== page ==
Unpacking the 2022 Homecoming Pep Assembly


West Anchorage High School’s 2022-2023 Homecoming Court (Photo Credit: Megan Henry).

Zoe Springsteen, Reporter

The excitement was palpable on Thursday, September 8 as the West High Eagles got to enjoy their first all-out homecoming assembly since 2019. 

Senior Class President Serah Vaafuti and Senior Spirit Commissioner Amaya Hudson were the MC’s for the assembly, keeping spirits high and the activities on schedule. Vaafuti and Hudson were elected to their senior student government roles their junior school year, 2021-2022. When school began this fall, their responsibilities started immediately.

“Literally, the first week of school we started planning for homecoming week,” Vaafuti explained of her presidential duties. Her premier event as senior class president: “The homecoming assembly.”

On September 8, collecting in the gym, with games, performances, and tradition, students and teachers of all ages connected over something they have in common: being part of West Anchorage High School.

Vaafuti kicked off the assembly with humor, commenting on an alleged “beef” between sophomores and juniors. Vaafuti and Hudson toured the respective class sections with mugs in tow to represent the “tea”—but all in good fun.

“There really wasn’t any beef,” Vaafuti says of the skit. 

Bringing the Cheer: West High’s Varsity and Open Squads

West High’s Cheer team had the crowd roaring with their routines for the pep assembly. It was “some of the hardest we’ve ever done,” says senior Kathryn McCrudden, a flyer for West’s Varsity Cheer Squad.

The team began preparing for the assembly before school began, attending two-hour practices four times a week since the end of July to prepare for the big day. 

Despite their impressive stunts this year, cheer isn’t all about the grind. 

“We practice half times for games, assemblies, cheers… it’s really fun,” McCrudden says. West’s cheerleaders performed stunts like “kick-fulls, rewinds, and two front flips with halves and extensions,” McCrudden says.

Royalty Enters in… A Toy Car?

The homecoming royalty entrances did not disappoint this year, with Lorenzo Sailele leading the impressive arrivals by hoisting Kylie Carig onto his shoulder and walking through the JROTC saber arch.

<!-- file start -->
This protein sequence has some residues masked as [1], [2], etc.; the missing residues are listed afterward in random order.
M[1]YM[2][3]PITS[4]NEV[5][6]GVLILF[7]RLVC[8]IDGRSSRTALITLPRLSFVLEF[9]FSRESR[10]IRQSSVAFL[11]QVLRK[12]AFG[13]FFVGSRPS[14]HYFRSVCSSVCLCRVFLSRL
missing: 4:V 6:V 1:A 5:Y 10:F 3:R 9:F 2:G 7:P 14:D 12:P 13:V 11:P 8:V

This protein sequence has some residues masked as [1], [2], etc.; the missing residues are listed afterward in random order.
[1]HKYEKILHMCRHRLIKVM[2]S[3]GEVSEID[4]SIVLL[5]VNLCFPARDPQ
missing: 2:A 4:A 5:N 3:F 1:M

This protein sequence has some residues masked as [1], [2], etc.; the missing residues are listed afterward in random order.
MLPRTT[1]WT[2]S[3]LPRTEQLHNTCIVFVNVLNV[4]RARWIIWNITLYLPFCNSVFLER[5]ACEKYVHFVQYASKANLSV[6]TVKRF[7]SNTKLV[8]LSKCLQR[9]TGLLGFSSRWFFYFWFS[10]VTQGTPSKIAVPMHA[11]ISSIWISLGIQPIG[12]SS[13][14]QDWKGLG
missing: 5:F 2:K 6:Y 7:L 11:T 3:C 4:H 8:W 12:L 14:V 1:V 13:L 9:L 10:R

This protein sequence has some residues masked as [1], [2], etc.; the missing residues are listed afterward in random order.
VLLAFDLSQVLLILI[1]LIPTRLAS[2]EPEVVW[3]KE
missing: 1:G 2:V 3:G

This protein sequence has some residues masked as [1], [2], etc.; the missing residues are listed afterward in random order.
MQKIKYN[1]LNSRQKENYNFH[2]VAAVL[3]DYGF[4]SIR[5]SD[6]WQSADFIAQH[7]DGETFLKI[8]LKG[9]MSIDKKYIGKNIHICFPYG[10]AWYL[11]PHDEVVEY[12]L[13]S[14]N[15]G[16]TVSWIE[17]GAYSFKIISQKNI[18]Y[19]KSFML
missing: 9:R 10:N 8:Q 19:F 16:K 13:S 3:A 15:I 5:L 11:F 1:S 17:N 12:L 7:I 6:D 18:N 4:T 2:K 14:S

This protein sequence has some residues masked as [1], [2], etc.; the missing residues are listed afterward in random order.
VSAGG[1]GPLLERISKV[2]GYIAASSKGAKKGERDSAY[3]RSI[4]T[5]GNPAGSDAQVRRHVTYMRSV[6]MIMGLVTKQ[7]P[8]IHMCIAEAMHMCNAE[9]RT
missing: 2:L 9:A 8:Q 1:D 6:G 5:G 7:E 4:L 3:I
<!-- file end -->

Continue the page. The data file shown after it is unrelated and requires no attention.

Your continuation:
Other notable entrances included Ari Kaufman and Daphne Sagan’s toy-car shopping cart, Andres Hernandez and Lucy Hale’s confetti-cannon brawl, and Ben Goltz and Iris Montesano’s skateboard/surfer duo. Goltz and Montesano took the floor and went on to be handed flutes of sparkling apple cider for their feature photo.

Owen Umatum and Sofia Villasenor approached their feature photo playfully. The gym was collectively delighted as the two traded their respective sports gear: a football helmet and pom-poms.

Spirited occasions like the homecoming assembly uphold traditions and are a chance to “welcome freshmen into the community,” Goltz says. “It brings a little bit of light into the season!”

Goltz showed his spirit by rolling across the gym floor as a human skateboard, to the amusement of onlookers.

The Homecoming court is a way for students to vote for seniors who exemplify West spirit, academically and athletically. This year’s court included students with an array of talents: Goltz and Montesano are on their way to completing their IB Diplomas; Antonia Yu is a reigning tennis champion and Ari Kaufman has broken multiple school records on the swim team. In order to be elected to Homecoming court, students must have a cumulative GPA of 2.5 and a varsity letter in a sport or activity.

Behind The Mascot Head: How Does One Become The West High Eagle?

Luke Pepper, a senior at West, volunteered himself to be one of West High’s mascots for this year’s homecoming assembly. As Pepper walked the halls of West, clad in the eagle suit prior to the assembly, he offered high-fives and pictures to passersby.

“We need school spirit,” Pepper says of the importance of his role. “I’m going to bring joy.”

And bring joy, he did. Pepper’s efforts to “get people hyped” helped the Class of 23’ seniors win the infamous West High Spirit Stick in a scream-off against the other grades. 

“I want everybody to see that we’re a fun school, with so much spirit,” Vaatufi says. “I’m so excited for what we have planned for the rest of the year,” she said. Students should be excited about the activities that await them for the rest of the school year, but, for now, Vaatufi considers the plans “a surprise.”